It’s that time again, First Fridays for Food Security, where myself and countless others try to live in solidarity with those experiencing hunger.
My goal for the day was to spend between $5.17-$6.61 for the entirety of my food costs.
How did I arrive at these numbers? If I could have the maximum SNAP benefits allowed for a 1 person household, it would be $6.61 a day. However, the thrifty plan of the USDA for 1 female is only with just $5.17. Since I doubt I’d receive a maximum allowance, I tried to fall some where in between these numbers.
- An 80 cent Breakfast: Organic milk $3.19 for ½ gallon= 4oz=.20cents; Cereal- $2.99/12 servings .25cents; Fair Trade Coffee .40cents
- A $2.60 Lunch: Organic Lettuce .75cents; Organic carrot .25cents; Whole wheat bread and homemade veggie burger- 1.10cents; Grapefruit- .50cents
- A $1.90 Dinner Tortilla Soup $1; Organic Tortilla Chips .20 cents; Mama Pea’s Mmmm Sauce .63cents; Seltzer .07
Meaning, my total was a mere .13cents over the Thrifty Plan but still below the maximum SNAP benefits!
Reflecting back on previous lessons that I learned in the Fall with this exercise, I see that I failed to implement a few. Such as: Planning my meals in advance or having 100% accuracy in cost. On the positive side, I see that have have furthered my commitment to eating in regards to my personal food philosophy and in fighting hunger.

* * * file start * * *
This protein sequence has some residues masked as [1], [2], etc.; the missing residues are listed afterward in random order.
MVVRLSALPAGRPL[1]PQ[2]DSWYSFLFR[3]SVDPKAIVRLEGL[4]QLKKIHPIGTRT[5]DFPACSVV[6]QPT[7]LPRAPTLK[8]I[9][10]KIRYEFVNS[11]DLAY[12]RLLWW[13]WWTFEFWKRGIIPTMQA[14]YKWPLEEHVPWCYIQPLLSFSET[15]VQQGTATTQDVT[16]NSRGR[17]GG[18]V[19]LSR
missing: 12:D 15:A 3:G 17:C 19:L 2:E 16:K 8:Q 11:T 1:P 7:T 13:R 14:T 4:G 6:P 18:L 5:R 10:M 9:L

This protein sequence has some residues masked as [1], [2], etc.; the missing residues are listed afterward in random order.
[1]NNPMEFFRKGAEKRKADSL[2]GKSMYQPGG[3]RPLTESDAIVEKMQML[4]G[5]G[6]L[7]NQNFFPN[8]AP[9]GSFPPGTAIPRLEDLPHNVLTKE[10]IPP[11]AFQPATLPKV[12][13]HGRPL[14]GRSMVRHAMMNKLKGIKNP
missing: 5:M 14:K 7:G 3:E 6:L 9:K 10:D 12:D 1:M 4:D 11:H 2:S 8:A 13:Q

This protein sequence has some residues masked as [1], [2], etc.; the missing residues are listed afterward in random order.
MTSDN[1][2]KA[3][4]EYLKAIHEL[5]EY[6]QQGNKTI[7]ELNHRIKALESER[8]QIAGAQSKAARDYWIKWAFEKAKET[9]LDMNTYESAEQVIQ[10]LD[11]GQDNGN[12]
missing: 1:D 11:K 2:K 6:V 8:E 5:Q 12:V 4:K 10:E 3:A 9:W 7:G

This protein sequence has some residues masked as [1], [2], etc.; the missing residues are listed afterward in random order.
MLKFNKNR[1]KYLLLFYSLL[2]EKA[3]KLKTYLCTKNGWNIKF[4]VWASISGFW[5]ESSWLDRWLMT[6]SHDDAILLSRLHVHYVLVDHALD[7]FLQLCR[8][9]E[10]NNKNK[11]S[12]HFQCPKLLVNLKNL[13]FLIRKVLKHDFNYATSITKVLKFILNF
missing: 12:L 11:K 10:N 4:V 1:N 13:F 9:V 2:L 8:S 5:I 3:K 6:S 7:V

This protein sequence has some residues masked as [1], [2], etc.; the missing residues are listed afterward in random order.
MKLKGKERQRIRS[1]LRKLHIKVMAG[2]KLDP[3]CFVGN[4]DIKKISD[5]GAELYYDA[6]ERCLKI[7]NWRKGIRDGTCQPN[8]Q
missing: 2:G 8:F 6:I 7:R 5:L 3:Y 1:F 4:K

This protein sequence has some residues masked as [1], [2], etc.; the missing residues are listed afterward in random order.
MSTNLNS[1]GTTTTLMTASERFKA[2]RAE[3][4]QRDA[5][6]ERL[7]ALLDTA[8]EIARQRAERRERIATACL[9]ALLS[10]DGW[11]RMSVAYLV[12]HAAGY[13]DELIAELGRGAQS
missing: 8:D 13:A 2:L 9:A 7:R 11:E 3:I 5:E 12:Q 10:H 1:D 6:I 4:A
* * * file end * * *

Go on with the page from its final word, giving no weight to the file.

In addition, this time around I realized something else. No matter how much I try, I don’t think I could most fully or most accurately account for all the costs of my meals. This became starkly obvious to me, as I started this day with watching a bit of Crude Awakening.
Do my estimated food costs include travel, fuel, refining, or machinery costs? No. Do they account for just wages and fair pay? Partially. Do they account for water used, be it in a stressed or scarce area? No.
But do these costs matter? Absolutely. Yet often, they are seen as externalities. Spill over costs. Nothing more.
I disagree with that logic, but also lack the ability to accurately factor these costs into my First Friday budget.
So what have I learned from this third First Friday for Food Security exercise? That there are no real externalities in a world that we all share. In the same way, hunger is not an externality. It is a true detriment to our society and to our human race.
And that’s a cost we need to cut.